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Old and new

Jacopo TintorettoThe Kröller-Müller Museum shows more than just modern and contemporary art. There is also a group of old paintings and sculptures, a selection of which are constantly on display. Some of these pieces are even worth going out of your way to see, such as the depictions of Venus with Amor by Lucas Cranach de Oude and Hans Baldung Grien or the portrait of Gertraude von Leutz by Barthel Bruyn de Oude. Recently we have added a ‘new’ major piece: the portrait of a young man, dating from 1547, by the renowned Venetian painter Jacopo Tintoretto (1518-1594). This painting has already been in the possession of Helene Kröller-Müller since 1921, but it was overlooked, obscured as it was beneath layers of old varnish.
In 2006 the painting was restored in the J. Paul Getty Museum – a highly unusual and greatly appreciated form of sponsoring by a fellow institution – and with spectacular results. The painting proved to be very well preserved and now, once again, it depicts the proud young man, who, in June 1547, chose to have his portrait painted in his lynx-trimmed coat and elegant gloves. The portrait shows how the relatively young Tintoretto is already starting to approach the level of Titian.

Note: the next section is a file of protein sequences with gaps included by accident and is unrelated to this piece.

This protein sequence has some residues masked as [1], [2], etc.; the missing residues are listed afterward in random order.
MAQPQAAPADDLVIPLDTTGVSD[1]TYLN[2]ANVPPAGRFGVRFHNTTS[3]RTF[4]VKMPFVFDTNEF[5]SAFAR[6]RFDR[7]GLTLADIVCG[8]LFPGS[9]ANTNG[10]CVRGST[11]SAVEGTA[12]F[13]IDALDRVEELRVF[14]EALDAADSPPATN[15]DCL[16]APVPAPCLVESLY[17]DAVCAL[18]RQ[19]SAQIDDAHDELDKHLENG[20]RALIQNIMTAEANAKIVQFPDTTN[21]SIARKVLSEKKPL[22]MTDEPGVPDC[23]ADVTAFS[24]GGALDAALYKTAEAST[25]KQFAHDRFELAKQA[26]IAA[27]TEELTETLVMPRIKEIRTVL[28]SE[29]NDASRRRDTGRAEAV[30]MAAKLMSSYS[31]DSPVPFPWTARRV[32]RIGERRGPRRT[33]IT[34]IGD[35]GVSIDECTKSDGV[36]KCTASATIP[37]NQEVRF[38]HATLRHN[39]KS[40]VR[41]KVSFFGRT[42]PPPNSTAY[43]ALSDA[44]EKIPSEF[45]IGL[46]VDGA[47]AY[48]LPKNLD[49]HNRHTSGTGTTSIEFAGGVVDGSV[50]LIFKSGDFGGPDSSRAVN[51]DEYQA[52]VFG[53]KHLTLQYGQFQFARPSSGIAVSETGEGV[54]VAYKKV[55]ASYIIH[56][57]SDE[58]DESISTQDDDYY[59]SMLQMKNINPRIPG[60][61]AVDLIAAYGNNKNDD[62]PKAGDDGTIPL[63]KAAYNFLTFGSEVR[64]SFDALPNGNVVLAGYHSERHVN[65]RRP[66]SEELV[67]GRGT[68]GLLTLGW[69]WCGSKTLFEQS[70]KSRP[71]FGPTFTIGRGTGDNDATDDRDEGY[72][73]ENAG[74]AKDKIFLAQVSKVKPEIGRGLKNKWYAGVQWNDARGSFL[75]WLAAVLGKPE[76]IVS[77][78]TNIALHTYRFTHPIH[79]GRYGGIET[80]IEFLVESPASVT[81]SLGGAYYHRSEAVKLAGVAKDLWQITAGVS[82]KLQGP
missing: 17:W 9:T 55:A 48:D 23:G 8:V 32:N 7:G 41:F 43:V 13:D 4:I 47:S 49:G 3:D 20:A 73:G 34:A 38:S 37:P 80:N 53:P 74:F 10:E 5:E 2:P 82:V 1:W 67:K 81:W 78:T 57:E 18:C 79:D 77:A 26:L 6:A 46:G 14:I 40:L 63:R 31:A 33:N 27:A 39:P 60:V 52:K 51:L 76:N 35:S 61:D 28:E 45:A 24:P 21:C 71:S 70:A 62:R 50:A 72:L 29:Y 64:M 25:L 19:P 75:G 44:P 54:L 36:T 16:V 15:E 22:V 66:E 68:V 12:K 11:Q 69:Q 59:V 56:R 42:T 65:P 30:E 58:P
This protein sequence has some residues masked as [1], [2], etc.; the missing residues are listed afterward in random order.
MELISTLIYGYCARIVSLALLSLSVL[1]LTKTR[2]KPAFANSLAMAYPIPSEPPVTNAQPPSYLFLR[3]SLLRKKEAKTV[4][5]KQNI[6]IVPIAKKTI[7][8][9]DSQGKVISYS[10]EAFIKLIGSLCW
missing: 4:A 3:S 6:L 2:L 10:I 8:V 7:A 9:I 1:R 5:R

The rebirth of this painting has not gone unnoticed in the world, for it has only briefly graced our walls since its return from Los Angeles. At this moment (until August 16th 2009) it is on display at the Museum of Fine Arts in Boston, as part of an exhibition devoted to Titian, Tintoretto and Veronese. I anticipate that the painting will hang on our walls again from September.
The old art in our collection, in the words of Helene, serves to ‘substantiate the right of the new’. She believed it necessary to display old and new works of art together in order to draw attention to the meaning of the individual work, regardless of its age or the context in which it was created, and in order to remove preconceptions and obstacles to appreciating and enjoying the art of the present. And for exactly the same reason, the Kröller-Müller Museum still displays old and new art together: to build bridges, promote understanding, arrive at new insights or simply to be surprised.

Evert van Straaten
July 2009